The first two subsets were recruited to achieve a population with roughly 50% SCD positive participants. These participants provide the main population of interest in the study. The last two subsets were of interest to test potential confounding factors for a field diagnostic. Specifically, before achieving one year of age, infants may still have a large proportion of fetal hemoglobin, Hb F, in their blood. This hemoglobin interferes with sickling and could reduce the percent of the cells present that are dense, and reduce the sensitivity of a density-based assay for this subset. An evaluation of this subset allowed us to determine whether there was a difference between the predictive value of the SCD-AMPS test for children below one year of age and children above one year of age. Similarly, participants who have SCD and have recently experienced a sickle crisis may have cleared all dense cells in their blood [12], although that finding has not been confirmed. Table 2 details the the final populations used in the study.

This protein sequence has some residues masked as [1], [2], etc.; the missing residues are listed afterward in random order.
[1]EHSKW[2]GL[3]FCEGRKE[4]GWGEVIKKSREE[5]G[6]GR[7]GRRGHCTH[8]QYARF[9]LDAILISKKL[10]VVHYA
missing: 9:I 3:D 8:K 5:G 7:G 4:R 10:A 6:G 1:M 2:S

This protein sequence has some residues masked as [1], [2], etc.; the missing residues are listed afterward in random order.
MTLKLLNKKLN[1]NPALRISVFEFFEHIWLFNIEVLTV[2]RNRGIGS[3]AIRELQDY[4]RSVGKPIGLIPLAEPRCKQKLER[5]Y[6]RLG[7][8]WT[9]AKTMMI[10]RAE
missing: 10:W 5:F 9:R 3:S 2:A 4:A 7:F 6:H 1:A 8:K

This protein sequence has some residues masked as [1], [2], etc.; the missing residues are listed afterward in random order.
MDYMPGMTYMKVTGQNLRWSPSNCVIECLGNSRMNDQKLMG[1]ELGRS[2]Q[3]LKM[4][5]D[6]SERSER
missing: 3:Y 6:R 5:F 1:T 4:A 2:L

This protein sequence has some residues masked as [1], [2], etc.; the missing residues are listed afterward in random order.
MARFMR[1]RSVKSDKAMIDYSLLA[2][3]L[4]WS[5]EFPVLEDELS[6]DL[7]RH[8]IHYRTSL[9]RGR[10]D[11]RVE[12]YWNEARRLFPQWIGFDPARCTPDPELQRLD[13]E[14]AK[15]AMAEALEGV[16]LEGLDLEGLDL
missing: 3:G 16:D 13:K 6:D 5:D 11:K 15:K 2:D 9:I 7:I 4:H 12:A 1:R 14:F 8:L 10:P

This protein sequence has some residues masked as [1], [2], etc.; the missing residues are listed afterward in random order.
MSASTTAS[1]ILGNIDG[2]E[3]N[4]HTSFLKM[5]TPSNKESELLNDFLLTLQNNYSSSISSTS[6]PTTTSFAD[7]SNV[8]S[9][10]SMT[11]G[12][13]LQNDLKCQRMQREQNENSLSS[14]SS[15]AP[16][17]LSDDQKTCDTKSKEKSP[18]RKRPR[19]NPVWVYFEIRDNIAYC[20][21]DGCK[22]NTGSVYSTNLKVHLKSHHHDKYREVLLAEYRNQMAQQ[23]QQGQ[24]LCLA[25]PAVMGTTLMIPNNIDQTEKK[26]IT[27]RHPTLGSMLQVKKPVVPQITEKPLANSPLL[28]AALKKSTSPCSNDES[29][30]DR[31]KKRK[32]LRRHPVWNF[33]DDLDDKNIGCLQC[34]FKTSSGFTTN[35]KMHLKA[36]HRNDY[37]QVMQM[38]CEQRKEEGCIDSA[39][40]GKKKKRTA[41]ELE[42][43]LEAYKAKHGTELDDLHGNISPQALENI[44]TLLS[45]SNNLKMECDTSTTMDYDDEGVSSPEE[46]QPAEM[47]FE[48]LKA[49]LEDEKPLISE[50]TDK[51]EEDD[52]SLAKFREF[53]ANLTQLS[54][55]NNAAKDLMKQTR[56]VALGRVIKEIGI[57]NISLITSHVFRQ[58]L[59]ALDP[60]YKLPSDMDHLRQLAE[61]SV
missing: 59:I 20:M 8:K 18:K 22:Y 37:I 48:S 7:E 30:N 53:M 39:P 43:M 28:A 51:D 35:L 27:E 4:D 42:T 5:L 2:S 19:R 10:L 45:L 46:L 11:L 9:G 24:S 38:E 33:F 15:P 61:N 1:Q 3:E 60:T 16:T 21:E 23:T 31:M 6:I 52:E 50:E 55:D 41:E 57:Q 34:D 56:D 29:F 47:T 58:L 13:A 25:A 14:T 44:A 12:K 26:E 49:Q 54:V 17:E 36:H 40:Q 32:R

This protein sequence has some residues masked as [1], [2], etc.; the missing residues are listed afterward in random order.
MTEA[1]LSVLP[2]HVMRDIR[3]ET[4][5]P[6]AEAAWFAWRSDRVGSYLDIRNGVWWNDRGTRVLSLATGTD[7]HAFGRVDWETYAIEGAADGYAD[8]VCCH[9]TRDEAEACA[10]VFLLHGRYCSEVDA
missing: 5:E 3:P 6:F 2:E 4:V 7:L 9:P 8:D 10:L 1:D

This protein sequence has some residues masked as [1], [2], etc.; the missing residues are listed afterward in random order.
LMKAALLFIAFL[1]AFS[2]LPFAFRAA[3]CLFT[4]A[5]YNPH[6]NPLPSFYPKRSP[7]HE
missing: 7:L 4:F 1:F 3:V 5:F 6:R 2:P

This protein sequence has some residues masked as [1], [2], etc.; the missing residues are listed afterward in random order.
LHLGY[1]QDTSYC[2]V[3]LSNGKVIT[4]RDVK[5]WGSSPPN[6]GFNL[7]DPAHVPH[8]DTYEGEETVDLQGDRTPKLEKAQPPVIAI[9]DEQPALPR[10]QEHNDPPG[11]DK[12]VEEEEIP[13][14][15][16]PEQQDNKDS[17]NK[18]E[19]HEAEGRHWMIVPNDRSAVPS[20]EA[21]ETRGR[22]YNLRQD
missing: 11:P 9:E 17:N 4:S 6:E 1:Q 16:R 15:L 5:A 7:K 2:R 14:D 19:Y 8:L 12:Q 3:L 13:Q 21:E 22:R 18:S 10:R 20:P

The 505 subjects included in the study were a subset of 767 total subjects that were recruited who fit the inclusion criteria. Of these 767 subjects, 43 were excluded because their blood sample clotted or was of insufficient volume to perform all the tests. A batch of SCD-AMPS tests sent to Zambia was made with an incorrect buffer concentration. When this error was realized, the study staff were informed to not use these tests but 60 subjects had already been tested with them and were excluded from the main study. Of the 664 subjects remaining, 159 were not tested on SCD-AMPS until after 48 hours (outside the inclusion limit). Eight of these were not tested until after 72 hours. The final number of subjects that had usable samples run on valid tests within the proper timeframe was 505 (S3 Figure).